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World donors pledged more than $75 million this week to an historic UNESCO-backed alliance to protect cultural heritage sites threatened by war and the wave of ideological-driven destruction carried out by Islamic State group militants.
French President Francois Hollande, speaking at a donors’ conference in Paris’ Louvre Museum, passionately called on more countries to contribute to the newly-created heritage alliance and help push it past its “ambitious” $100 million goal.
“At Bamiyan, Mosul, Palmyra, Timbuktu and elsewhere, fanatics have engaged in trafficking, looting and the destruction of cultural heritage, adding to the persecution of populations,” Hollande said.
A number of cultural artifacts and heritage sites have fallen victim to the Islamic State group. In 2015, the ancient Syrian ruins of Palmyra were seized by militants who then destroyed the UNESCO heritage site’s famed temples of Bel and Baalshamin. IS militants raided Iraq’s Mosul museum claiming its pre-Islamic statues were against Islam. The 13th-century B.C. Assyrian city of Nimrud was hit with bombs and bulldozers.
In coordination with UNESCO, the International Alliance for the Protection of Heritage in Conflict Areas aims to prevent heritage site destruction, fight trafficking of stolen artifacts and pay for restoration. But it also seeks to create a global network of storage and safeguarding sites.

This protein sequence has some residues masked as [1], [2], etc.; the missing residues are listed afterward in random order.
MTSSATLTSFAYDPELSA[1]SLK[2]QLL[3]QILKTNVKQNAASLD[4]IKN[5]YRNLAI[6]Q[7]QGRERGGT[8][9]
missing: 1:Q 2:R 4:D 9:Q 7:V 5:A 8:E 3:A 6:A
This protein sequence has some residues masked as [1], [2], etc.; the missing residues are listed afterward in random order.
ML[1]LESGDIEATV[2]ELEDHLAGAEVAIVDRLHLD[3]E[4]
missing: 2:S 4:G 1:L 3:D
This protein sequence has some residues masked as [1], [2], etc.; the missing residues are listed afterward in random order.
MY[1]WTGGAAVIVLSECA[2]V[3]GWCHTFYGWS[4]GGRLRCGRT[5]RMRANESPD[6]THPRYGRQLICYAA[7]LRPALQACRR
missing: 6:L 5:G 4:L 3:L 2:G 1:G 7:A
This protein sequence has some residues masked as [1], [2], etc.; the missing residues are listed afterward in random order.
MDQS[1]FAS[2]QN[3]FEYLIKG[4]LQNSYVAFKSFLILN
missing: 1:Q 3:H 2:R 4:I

“The first emergency is Iraq. We will need to carry out a precise inventory of the damages to monuments, museums and libraries. But there are other critical situations. Mali, Afghanistan, Yemen and Syria,” he added.
Hollande suggested that a Group of Seven culture ministers meeting in Florence next week could be used to get further donations.
Six countries and one philanthropist pledged a total of $75.5 million at this week’s conference, which was held in an ancient Middle Eastern sculpture-clad wing of the Louvre.
France pledged the most at $30 million, with support forthcoming from Arab countries — including Saudi Arabia ($20 million), the United Arab Emirates ($15 million), Kuwait ($5 million) and Morocco ($1.5 million.)
Luxembourg pledged $3 million, and private donor Thomas Kaplan promised $1 million.
Switzerland pledged a further $8 million in operational and administrative costs to help set up the fund’s first headquarters in Geneva.
Italy, meanwhile, said it would provide an ALIPH task force that includes military personnel and conservation experts.
Germany, China and Mexico said they would help by storing the heritage objects threatened by war in national museums, and lobby countries to do the same.
The first concrete steps to creating ALIPH came about in a meeting between Hollande and Abu Dhabi’s powerful crown prince, Sheikh Mohammed bin Zayed Al Nahyan, in the Emirati capital in December.
“This achievement is truly historic,” said Mohamed Al Mubarak, the crown prince’s special representative.
“Since the Abu Dhabi declaration was signed in December 2016, the efforts to transform an idea into a concrete action have been extraordinary…. This effort has happened and will not be forgotten.”